Being pregnant is beautiful.
It’s beautiful, surreal, uncomfortable and frankly disgusting at times: full of all sorts of surprises that you didn’t know were coming – with a lifetime of those surprises yet to come.
Before falling pregnant, I had often imagined what it would be like to actually be pregnant and after suffering from one miscarriage after another, after another, those imaginings became stronger having had a glimpse into the reality. At 6 months pregnant the best was yet to come (oh boy, don’t I know it!) but I'd already come across some things that I didn’t know about and wasn’t expecting.
4 things about being pregnant that I didn’t see coming
There are SO many things you can’t do
Of course, we all know that once those little lines appear on the stick, smoking, drinking and hard-core partying are out the window, but I didn’t realise what a minefield it is out there of all the things that once pregnant you’re not allowed to do.
From having to research every ingredient listed on a herbal teabag (most of which it turns out may or may not be safe), to having to abstain from a nice relaxing bath when I most need it, the list of no-go products, ingredients and activities is never ending. I’m a big proponent of natural, organic cosmetics too (which are still by far the best option for your and your baby) but suddenly even those safe ingredients became a source of fear – essential oils are best avoided, so does that include the essential oils in my shampoo or deodorant?!
I suppose this must get better with practice and perhaps I’m extra paranoid because of the miscarriages, but everything is tainted with fear. What makes it worse is that for so many things, there is no definitive answer as to whether it’s safe or not, but always best to err on the side of caution, eh?
The terrible wind
TMI warning, but I’m afraid that being pregnant made me give zero fucks about bodily functions and talking about them in great detail.
Now I would like to point out that normally, I’m not a public farter; I have been with my other half for 7 years and until I fell pregnant I just couldn’t bring myself to parp in his presence (other than that one time when he forced me to do a tiny Tommy Squeaker in the bath). But now that I had a baby to think of, holding it in just didn’t seem right.
On a day to day basis, it was fine; at a normal, human level; but there was a month there where the threat of the most appalling, non-stop and seemingly never dispersing rotten egg farts was very real. I know I’m not alone in having had the most shocking wind during pregnancy (because I Googled it) so I hope that this reaches those of you that need reassurance – what the hell is up with that?! I mean, seriously. No-one warned me about this – I was sure that there must be something very wrong. But for those of you reading this, rest assured that there is nothing wrong and it is apparently very normal. Good old relaxin playing games again!
Waddling is from pain, not from weight
Sure, the waddling does get worse as you get bigger, so bump weight and size plays a part here, but I noticed myself waddling at the 5 month mark not because of the weight, but because of the goddamn, crippling pubic pain. Good God baby, what are you doing in there? Because it’s not comfortable.
Pressure in the pubic region and a lovely, spiky barbed wire sensation in the groin was the bane of my life. I know that not everyone experiences this, but for those of you who do, I feel your pain.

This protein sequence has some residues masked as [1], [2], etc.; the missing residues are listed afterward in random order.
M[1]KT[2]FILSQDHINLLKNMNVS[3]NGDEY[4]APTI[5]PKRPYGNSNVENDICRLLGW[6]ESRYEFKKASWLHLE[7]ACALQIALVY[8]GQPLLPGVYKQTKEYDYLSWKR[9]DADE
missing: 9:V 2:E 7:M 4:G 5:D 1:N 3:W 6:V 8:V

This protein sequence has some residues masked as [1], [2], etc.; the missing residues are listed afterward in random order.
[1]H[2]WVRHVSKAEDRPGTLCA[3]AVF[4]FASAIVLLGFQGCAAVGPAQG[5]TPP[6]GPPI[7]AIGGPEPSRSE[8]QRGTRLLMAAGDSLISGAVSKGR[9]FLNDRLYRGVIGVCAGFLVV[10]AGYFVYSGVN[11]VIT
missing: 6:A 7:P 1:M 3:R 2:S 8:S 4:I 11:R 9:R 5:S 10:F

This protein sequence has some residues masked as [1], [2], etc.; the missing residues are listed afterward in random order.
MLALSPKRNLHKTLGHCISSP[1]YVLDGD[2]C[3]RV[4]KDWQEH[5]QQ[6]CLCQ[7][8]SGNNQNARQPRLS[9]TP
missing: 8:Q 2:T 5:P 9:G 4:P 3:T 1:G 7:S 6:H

The discomfort of this, plus the incessant back and hip pain of course equals no sleep and to be perfectly honest, you do need to get as much sleep stored up in the bank as is humanly possible before launch date.
I put off getting myself a fancy pregnancy pillow to sleep with for a while. Eventually I caved and got a Dream Genii, but this did nothing to help whatsoever, much to my dismay, so I went back to using all the pillows in the house, only to still be extremely uncomfortable. However, my saving grace came in the form of a gift from Scandinavian company BBHugMe, who sent me a full body pillow designed by 3 female chiropractors in Norway. The tiny microbeads cuddled around my body offering perfect support and the lovely soft, bamboo cover keeps me nice and cool. If you can afford to splash out, get one before you need it!
It’s not how you expect it to be
Whilst looking at my ever-expanding stomach from across the room, my partner said to me “pregnancy is not how I expected it to be!” and he’s quite right.
I mean, in some ways it is just as you might imagine, but in others it’s not. Perhaps we thought there would be some kind of huge shift in the cosmos the moment we discovered we were expecting or maybe I thought that being pregnant would somehow change me, but it didn’t really. And as it turns out, neither has motherhood.
In this, pregnancy can be quite tough because whilst you’re still feeling the same (aside from the aches and pains) you’re suddenly being viewed quite differently. I loved my bub from the first momeny I knew he was around, don’t get me wrong and I didn’t for a second resent the love and attention he got, even in utero, but I couldn’t help but struggle with the feeling of losing my identity and this feeling continues today.
When pregnant, it felt as though I was merged with my baby in everybody’s eyes and all they could see was my bump and its apparent gravitational pull. I actually really enjoyed the extra care and attention from the general public (it’s quite refreshing to have strangers be gentle with you) but it’s the people I’m closest to that I miss just being ‘me’ with. I never wished that I wasn’t pregnant and there isn’t a moment that I don’t feel totally in love with my bub, but there’s no denying that the transition into motherhood can be a challenging one, but the greatest challenge you will ever undertake.